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In Croatia we found Ivan Antunovic. Now, Ivan isn’t like everyone else. He has his own micro-label, does professional design work for a living, create music and also makes a fanzine. He’s been active in different groups in the Yugoslavian, now Balkan, underground. His alter-egos range from Half Releases to Innumerals, from his zine Small Doses to his designer-ego Nieuw NDG. This man has as many aliases as only he himself could know. Since a few years back he’s mainly been concentrating on releasing different singles and mini-albums alongside his fanzine. Even though the fanzine comes out every once in a while, he’s made a name for it through his proffesionality and originality when it comes to the design of the zine itself and all the macabre subjects which are disseminated within each number. He’s taken it from number one to number six – the last-mentioned due to be out in the very near future. I wanted to get the larger picture of what Ivan Antunovic actually does, how he copes with his egos, the climate in former Yugoslavia, his relationship with those he works with when doing the zine, the releases that are put out by him, his different projects before every alter-ego and many other things which you may find interesting.

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Exclusive Interview with REDREDRED!

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Michael Wood. The name might not enlighten you that much, but he’s the man behind the solo-project REDREDRED that garnered a lot of success through the label Function Operate. A widely appreciated artist that has been a rising star since they decided to completely disappear. After that event, he got on the roster of Dark Entries Records, whom is currently in the process of mastering – and then re-releasing his first release – on vinyl. Featuring it with tracks not heard before that he had in his repertoire, making his first move from “Pattern Completion” on cassette, to vinyl. Michael has since his rise towards the stars been interesting to me, with the warmth of his analogue electronics, his electronic body music approach and new beat-outfit blended together with general electronica – would make anyone whom like these genres, respect his ingenuity. I’ve interviewed him via mail, asking him about his first release, the deal with Function Operate, his future release, philosophy, individual tracks and much more. As I was going to post this interview, Michael said he would create a track for this occasion. So I waited until it was complete, and it was overwhelming to realize that he made that track just for this. Listen to it yourselves, the track is named “Dialog” and does in many ways represent the time which he spent being interviewed by me. Enjoy this.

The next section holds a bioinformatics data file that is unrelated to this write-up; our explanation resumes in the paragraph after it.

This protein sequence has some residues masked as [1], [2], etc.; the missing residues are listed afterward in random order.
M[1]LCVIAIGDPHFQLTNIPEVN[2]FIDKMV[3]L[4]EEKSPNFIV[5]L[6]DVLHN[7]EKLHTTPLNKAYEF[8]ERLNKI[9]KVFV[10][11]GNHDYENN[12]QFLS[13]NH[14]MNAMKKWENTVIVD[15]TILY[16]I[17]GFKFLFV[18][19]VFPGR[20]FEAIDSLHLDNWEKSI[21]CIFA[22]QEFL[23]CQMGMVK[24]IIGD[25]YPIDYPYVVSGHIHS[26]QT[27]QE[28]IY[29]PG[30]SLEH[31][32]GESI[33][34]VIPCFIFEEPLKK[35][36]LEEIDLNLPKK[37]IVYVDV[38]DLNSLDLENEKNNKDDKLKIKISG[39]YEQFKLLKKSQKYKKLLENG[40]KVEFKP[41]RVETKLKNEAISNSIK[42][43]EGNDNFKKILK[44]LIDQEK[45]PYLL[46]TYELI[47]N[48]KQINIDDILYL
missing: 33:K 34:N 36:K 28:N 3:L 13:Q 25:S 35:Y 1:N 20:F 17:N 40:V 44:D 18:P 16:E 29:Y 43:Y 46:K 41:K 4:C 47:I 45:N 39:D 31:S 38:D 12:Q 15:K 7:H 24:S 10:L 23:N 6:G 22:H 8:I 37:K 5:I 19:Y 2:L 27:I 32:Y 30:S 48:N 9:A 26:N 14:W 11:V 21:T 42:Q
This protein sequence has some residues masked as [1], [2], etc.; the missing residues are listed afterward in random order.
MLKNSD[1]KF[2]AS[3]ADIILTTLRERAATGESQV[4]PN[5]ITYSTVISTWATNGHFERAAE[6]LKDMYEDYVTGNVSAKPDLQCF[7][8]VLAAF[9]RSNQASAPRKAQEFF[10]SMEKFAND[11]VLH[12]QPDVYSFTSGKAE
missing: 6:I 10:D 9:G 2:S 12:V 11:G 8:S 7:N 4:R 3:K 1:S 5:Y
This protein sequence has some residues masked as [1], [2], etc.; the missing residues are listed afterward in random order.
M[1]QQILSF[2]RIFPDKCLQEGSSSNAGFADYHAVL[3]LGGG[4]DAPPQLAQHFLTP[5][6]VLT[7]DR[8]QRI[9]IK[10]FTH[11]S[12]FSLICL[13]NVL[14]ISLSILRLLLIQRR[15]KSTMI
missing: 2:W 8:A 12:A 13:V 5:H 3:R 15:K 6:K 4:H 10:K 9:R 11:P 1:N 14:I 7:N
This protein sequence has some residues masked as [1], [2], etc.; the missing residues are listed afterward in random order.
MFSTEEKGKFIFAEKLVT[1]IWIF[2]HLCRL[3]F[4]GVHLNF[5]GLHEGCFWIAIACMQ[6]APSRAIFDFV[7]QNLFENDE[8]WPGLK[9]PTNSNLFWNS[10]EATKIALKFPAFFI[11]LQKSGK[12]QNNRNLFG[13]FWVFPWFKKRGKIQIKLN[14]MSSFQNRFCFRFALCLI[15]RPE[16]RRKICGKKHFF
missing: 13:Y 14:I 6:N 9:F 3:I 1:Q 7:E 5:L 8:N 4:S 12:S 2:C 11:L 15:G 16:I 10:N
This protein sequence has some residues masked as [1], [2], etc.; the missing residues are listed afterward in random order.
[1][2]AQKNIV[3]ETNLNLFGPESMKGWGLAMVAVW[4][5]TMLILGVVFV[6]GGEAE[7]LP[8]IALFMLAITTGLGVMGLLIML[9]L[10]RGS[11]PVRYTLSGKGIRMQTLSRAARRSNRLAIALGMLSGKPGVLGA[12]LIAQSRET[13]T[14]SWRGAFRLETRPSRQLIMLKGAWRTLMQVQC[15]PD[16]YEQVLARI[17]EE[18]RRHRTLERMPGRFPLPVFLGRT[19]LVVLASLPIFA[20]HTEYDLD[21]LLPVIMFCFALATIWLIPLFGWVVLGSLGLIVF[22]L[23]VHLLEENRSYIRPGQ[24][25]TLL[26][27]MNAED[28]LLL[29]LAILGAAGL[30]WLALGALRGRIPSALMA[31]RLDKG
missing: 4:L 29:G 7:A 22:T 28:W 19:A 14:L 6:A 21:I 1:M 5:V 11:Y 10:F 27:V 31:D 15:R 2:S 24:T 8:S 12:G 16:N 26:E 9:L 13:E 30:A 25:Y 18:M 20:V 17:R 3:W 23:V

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Interview with Austin Rathmell of Hollow Haven Design!

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Austin Rathmell, now who may that be? He’s the front-figure for the solo-project The Way To Light, and he has his own graphic artistry Hollow Haven Design. Having worked with different labels and artists with the latter, and he’s also done splits with his solo-project together with Crawl, Horders and Feral. There isn’t much more that I knew about him at the time of this interview, so therefore there’s a lot of information that you shall receive when reading the interview. I ask him about his graphic artistry, The Way To Light, his discography, and some more things.

What’s known about you is that you are a graphic-designer, under your own brand Hollow Haven Design, and a musician who goes by the name of The Way To Light. But what’s your background besides that and who are you?

– My name is Austin Rathmell. I am and sorta always have been a reclusive introvert. In high school when I wasn’t at a local show I was probably spending time at home alone listening to music. I was one of the only people I enjoyed being with. If that makes sense. I’ve always been somewhat of an artist, but it was only within the past few years that i’ve really begun to push myself and tap into it. After high school I began delving into bands that really changed my perspective on life. Amenra (and all the surrounding side projects), Integrity, Neurosis… to name a few. These influences and my seclusion were the platforms for which Hollow Haven Design and The Way To Light rose from.

What were you doing before, that was in any way related to music or art, before Hollow Haven Design and The Way To Light?

– Before this I played guitar in a band called Botfly. It was a fun ride, but was very dysfunctional and it came to its inevitable end. The end of that band was the beginning of the path I’m now on. I wanted to be able to do everything myself and not work with or have to rely on anyone. And I had some minor roles within Botfly that had to do with art. But it wasn’t until later on that I really began progressing.

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So what was the first “trip” that Hollow Haven Design embarked upon, and was this simultaneously as The Way To Light arose – or simply earlier or later? What were your first concerns with those projects?

– The Way To Light came before Hollow Haven. I started The Way To Light a few months after Botfly disbanded. Hollow Haven was only started recently. There weren’t really any concerns with TWTL, I just wanted to create something different that I wanted to hear. I never cared whether anyone would like the project or not. Hollow Haven of course was different. I had been doing designs for my own projects as well as others for about a year or so. So Starting Hollow Haven was to somewhat put a label on my work as to be able to get in touch with more people in a somewhat professional way.